while operating a train and require trains to stop if they are approaching another train on the same track.


Ann Shelby, widow of the deceased engineer, said the cell-phone issue was a distraction from the crash's true causes.


"That's not a good answer," said Shelby, who has sued Fort Worth-based Burlington Northern Santa Fe Railway Co. "I know that the engineer made a
mistake, but that does not release (BNSF) from liability, because they had been warned about putting a safety light on that line."



She said BNSF ignored her husband's repeated requests for the company to modernize its traffic-control system.


Shelby said her husband had told BNSF that reliance on radio instructions was dangerous and that the railway should switch to a system in which
track-mounted lights tell engineers whether to stop or slow down. The computerized system alerts dispatchers if a train disregards the commands.


"He had told me a few months before the accident that someone was going to have to be killed for them to do something about it. He just had to be the one to get it," Shelby said. "I know companies have to cut corners to make a profit, but it's not worth a man's life."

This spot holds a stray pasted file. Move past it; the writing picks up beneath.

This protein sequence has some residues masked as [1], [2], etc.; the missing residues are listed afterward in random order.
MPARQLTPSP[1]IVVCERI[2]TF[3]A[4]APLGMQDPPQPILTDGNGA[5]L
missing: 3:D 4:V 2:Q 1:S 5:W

Shelby said a lawsuit filed against BNSF is scheduled for trial in July, but she expects the matter to be settled before then.



Pat Hiatte, a spokesman based at BNSF headquarters in Fort Worth, said he
could not comment on pending litigation. BNSF spokesman Steve Forsberg said the railroad installed a centralized traffic control system in the wake of the Clarendon crash.

Official NTSB Report of BNSF Texas Head On Collision

NTSB UP New Mexico Investigation Feb 2004